IIHS: Active safety systems could prevent thousands of motorcycle collisions
Adapting active safety systems on vehicles to better detect motorcycles could prevent thousands of collisions each year, according to the Insurance Institute for Highway Safety. However, the organization also notes that these incidents only account for a small share of motorcycle crashes overall.
IIHS says collisions between vehicles and motorcycles often occur because a driver did not see the motorcyclist. Systems such as front crash prevention and blind spot detection can help drivers spot motorcyclists, but the systems are not always designed to detect this type of vehicle.
In order to estimate how many collisions could be prevented with improved safety technology, IIHS senior statistician Eric Teoh looked at vehicle-motorcycle collisions in the United States between 2011 and 2015. This data was derived from two federal databases: the Fatality Analysis Reporting System and the National Automotive Sampling System – General Estimates System.
Eighty-six percent of collisions between a motorcycle and a vehicle during this period resulted in a fatality or injury. The most common type of incident was a vehicle rear-ending a motorcycle.
Teoh also sought to determine when active safety systems would have been relevant to a crash. Specifically, he looked at incidents where front crash prevention, blind spot detection, or lane maintenance systems could have prevented or reduced the severity of a collision.
Overall, Teoh determined that the systems would have been relevant in 10 percent of fatal vehicle-motorcycle collisions, 19 percent of nonfatal collisions with injuries, and 23 percent of vehicle-motorcycle collisions reported to the police between 2011 and 2015. He also found that the systems have the potential to stop or mitigate 8,000 collisions between motorcycles and vehicles each year.
Since incidents where a motorcycle is rear-ended are most common, front crash prevention had the greatest potential for reducing collisions. Teoh estimated that this system would have been relevant to 13 percent of police-reported collisions, 10 percent of nonfatal collisions with injuries, and 4 percent of fatal crashes between 2011 and 2015.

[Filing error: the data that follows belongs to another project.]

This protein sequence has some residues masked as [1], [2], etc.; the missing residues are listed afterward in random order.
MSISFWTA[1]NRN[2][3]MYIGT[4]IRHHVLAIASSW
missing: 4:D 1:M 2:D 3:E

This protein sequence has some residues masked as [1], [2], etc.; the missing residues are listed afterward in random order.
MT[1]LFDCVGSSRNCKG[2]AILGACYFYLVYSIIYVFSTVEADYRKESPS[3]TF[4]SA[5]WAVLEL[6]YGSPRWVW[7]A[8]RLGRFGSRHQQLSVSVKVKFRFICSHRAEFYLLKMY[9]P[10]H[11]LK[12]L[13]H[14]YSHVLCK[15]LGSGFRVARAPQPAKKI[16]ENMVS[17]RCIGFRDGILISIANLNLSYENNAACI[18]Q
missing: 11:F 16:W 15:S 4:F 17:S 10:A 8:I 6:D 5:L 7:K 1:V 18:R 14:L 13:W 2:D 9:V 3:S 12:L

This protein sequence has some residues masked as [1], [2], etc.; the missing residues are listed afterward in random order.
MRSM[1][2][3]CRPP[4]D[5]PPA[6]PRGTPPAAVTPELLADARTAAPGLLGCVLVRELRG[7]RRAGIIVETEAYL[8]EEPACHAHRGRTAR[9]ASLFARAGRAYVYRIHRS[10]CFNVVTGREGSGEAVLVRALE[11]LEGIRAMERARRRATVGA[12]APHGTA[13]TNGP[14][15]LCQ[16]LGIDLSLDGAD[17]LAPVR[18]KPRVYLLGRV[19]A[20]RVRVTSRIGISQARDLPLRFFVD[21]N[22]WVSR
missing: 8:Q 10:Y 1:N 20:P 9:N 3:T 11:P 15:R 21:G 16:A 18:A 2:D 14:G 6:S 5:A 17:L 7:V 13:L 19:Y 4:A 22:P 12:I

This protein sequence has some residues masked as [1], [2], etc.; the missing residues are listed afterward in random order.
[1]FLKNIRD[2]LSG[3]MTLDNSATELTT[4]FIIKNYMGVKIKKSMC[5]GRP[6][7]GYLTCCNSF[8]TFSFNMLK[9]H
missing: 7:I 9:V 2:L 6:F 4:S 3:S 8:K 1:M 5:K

"These crashes represent a major opportunity for front crash prevention systems on passenger vehicles," said Teoh. "As manufacturers refine systems and design future ones, they should include the ability to reliably detect motorcyclists, along with other road users."
Lane maintenance systems, including systems that warn a driver when they are drifting out of their lane or actively intervene to keep the vehicle within the lanes, benefit motorcyclists by helping prevent vehicles from veering into their path. However, a previous IIHS study suggests that many drivers turn these systems off because they find the warnings to be irritating.
During the period of Teoh's analysis, lane maintenance systems would have been relevant to 4 percent of police-reported crashes, 4 percent of fatal crashes, and 3 percent of nonfatal crashes with injuries. Incidents where blind spot detection would have been relevant included 6 percent of police-reported crashes, 6 percent of nonfatal crashes with injuries, and 1 percent of fatal crashes.
Teoh said the most common type of collision between a vehicle and motorcycle occurred when a driver made a left turn in front of an oncoming motorcyclist. None of the three crash avoidance technologies included in the study would have prevented this type of incident, which accounted for 36 percent of fatal vehicle-motorcycle collisions, 21 percent of nonfatal crashes with injuries, and 19 percent of police-reported crashes.
"Developing or adapting systems to detect an oncoming motorcycle and brake to avoid a left-turn crash would more than quadruple the number of fatal crashes potentially prevented," said Teoh. "Some manufacturers are starting to address this crash configuration."
Crash avoidance technologies have been less likely to be implemented on motorcycles, although Teoh determined that the same systems used in vehicles could be beneficial to motorcyclists. His analysis found that motorcyclists were more likely to rear-end vehicles than vehicles were to rear-end motorcyclists, and that motorcyclists were also more likely to stray out of their lane. IIHS previously determined that antilock braking systems currently available on motorcycles reduce the crash rate by 31 percent over motorcycles that don't have ABS.
However, IIHS also notes how fewer than half of all motorcycle crashes in the 2011-2015 period involved a collision with a vehicle. As such, Teoh determined that front crash prevention, blind spot monitoring, and lane maintenance systems would only have had the potential to reduce overall police-reported crashes by 10 percent and fatal crashes by 4 percent.
"Crash avoidance technology doesn't negate the need for other proven motorcycle safety countermeasures, such as proper helmets and protective gear and universal helmet laws," said Teoh.
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